Discuss This Topic

  1. 1 Hutch

    Google Reader, my friend. Google Reader. Still has some kinks to work out, but brother, having the Aggregator online, so I can check it at home and at work, is a thing of beauty.

     
  2. 2 Nathan Smith

    Hutch: I’ve heard Google Reader is pretty good, but that it had some issues to be worked out. I’m not sure what those are exactly, but maybe they’ve been taken care of. How does it differ / compare to Bloglines – no contest?

     
  3. 3 Yannick

    Nice article Matt.

    Firstly, we will need to educate and raise awareness about the technology.

    I think your article does exactly that. Another way to go about it is to put a little “What is RSS?” link next to our feed link. Biblegateway and I am sure other websites out there provide a link that explains what RSS is and how to go about getting started. (on Biblegateway click on the link to what is RSS right under the verse of the day for an example).

    As you rightly said it will take time, but I am sure that more and more people will start using it as time goes on.

    Oh and just like you Matt, I use Bloglines. It’s suits me, since I like to be able to access my feeds from any computer.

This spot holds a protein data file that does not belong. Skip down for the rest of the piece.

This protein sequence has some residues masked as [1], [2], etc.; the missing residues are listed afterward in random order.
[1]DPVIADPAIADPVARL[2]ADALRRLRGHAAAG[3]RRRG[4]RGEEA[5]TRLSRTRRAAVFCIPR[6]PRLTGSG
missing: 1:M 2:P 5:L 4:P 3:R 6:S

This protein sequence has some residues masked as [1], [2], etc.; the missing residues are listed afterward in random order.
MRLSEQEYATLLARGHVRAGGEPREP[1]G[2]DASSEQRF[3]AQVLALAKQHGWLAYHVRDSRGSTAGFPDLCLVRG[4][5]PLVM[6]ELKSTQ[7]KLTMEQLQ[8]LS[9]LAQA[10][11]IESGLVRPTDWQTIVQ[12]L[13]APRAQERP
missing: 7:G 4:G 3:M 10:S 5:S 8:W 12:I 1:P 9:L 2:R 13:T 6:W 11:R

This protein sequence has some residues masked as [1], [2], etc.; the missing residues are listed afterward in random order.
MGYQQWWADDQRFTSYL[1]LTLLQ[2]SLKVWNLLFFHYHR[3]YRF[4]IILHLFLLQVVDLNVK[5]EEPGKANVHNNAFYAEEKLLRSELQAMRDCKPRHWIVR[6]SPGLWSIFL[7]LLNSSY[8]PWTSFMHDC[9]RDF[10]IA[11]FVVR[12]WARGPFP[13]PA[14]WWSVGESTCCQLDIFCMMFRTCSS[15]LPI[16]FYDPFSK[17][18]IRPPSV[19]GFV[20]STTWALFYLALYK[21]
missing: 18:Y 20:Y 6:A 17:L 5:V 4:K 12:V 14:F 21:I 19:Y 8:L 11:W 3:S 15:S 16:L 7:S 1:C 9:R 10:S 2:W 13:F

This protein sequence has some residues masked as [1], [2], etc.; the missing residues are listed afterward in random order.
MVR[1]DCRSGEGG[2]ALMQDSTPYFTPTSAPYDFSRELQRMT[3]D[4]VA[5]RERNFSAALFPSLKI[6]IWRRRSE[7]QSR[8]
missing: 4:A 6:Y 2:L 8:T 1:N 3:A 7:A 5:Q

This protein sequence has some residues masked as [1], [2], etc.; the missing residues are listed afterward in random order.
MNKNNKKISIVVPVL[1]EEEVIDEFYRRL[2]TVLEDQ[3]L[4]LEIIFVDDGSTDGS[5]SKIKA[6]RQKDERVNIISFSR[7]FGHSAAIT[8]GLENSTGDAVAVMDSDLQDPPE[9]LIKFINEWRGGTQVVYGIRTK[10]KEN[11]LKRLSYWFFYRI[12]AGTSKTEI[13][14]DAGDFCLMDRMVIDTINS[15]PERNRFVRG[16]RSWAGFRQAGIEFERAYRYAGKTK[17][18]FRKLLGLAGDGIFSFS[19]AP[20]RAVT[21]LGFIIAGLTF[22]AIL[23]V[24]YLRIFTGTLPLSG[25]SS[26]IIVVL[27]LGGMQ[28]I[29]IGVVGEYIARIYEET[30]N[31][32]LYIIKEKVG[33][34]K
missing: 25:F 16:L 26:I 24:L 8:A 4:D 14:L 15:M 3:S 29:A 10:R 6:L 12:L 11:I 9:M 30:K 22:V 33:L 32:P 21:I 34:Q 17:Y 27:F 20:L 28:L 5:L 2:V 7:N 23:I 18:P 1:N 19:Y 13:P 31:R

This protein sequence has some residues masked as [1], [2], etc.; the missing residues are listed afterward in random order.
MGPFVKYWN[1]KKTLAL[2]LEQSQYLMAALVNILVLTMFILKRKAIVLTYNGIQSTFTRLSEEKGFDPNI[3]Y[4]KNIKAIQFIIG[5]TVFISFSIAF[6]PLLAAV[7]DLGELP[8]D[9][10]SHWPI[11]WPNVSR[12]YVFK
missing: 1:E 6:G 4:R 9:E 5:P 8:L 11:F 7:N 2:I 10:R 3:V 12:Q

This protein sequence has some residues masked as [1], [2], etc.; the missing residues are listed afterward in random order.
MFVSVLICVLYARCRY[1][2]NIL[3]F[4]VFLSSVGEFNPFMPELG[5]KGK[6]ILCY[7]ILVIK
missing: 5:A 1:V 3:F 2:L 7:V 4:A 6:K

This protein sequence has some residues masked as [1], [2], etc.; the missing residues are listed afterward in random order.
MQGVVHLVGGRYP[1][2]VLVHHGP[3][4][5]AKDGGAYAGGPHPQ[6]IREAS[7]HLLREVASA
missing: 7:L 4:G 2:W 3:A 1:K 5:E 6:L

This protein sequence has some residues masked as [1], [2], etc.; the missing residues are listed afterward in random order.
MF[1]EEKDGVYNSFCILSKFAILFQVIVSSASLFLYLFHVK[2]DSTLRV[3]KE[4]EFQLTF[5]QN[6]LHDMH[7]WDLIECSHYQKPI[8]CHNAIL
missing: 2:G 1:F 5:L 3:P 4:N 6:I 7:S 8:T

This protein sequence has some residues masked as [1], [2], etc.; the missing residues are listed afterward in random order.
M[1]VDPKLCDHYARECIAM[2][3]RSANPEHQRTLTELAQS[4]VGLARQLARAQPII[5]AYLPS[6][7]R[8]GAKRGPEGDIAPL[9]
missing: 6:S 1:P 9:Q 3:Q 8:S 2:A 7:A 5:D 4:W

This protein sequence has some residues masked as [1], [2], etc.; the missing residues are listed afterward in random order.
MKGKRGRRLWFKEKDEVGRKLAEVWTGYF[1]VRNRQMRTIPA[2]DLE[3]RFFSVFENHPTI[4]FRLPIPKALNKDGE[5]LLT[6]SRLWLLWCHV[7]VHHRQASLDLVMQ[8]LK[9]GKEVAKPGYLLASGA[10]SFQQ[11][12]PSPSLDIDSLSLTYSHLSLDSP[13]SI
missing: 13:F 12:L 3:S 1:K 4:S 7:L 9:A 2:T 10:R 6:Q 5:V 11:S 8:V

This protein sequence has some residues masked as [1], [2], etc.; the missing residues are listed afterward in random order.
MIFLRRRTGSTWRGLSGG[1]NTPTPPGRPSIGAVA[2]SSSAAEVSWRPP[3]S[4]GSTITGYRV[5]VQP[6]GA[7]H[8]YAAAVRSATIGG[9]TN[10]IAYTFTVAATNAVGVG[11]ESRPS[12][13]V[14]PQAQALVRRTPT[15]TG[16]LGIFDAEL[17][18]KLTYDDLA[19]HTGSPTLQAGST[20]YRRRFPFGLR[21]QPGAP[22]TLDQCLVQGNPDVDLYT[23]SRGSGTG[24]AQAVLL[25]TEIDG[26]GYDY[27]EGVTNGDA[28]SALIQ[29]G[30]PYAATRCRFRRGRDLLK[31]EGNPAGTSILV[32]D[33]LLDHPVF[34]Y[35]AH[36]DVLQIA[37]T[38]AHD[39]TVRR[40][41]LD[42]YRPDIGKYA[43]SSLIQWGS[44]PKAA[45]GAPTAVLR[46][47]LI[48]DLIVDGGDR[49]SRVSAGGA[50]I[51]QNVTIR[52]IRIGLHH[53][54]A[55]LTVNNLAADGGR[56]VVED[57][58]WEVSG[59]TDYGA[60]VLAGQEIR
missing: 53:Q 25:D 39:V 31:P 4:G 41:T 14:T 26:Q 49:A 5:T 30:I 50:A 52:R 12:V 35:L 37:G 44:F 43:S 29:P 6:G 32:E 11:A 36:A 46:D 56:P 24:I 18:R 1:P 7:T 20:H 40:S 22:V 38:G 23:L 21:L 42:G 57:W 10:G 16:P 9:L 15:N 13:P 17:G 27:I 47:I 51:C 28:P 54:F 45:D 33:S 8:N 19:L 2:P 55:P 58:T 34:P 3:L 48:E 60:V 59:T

4. 4 Wesley Walser

    I also think that feed pages like Signal vs. Noise’s do a great job of explaining things. I have never looked into how to create that type of page for my RSS feed. Anyone got any useful links?

     
  5. 5 Boyink

    Here’s an idea, interesting from a tech. perspective but not sure if it helps the explaination of RSS:

    CSS for RSS

     
  6. 6 Chris

    I wrote a little explanation here (http://www.wibsite.com/board/thread.php?b=1&t=204&p=1) for people using my blogging software, but met the same problem as most people – dow do you explain something whose very nature changing all the time? Check out the evolution of RSS thing here (http://forevergeek.com/geek_articles/the_evolution_of_rss.php) and you’ll see why all these user guides to RSS may all need to be rewritten.

    It’s an exciting, but confusing, time.

     
  7. 7 Mark Priestap

    Apparently RSS syndication will be built right into MS Vista. I’m very curious as to how that’s going to work. Maybe for PC users this will go a long way toward solving the usability problems.

    Source: Click Here

     
  8. 8 Nathan Smith

    Thanks for the links guys. By the way, here’s how to use Textile, Textpattern’s native syntax, to make real links…

    http://rpc.textpattern.com/help/?item=textile_comments

    I’ve also fixed the ampersands so that this page still passes XHTML validation, and shortened some of the links so that they actually fit in the content area. :)

     
  9. 9 David Russell

    Wesley: SvN uses the Feedburner service to render the XML into the format you see when you load the feed in a browser window. When the same link is viewed in an RSS reader, it renders accordingly.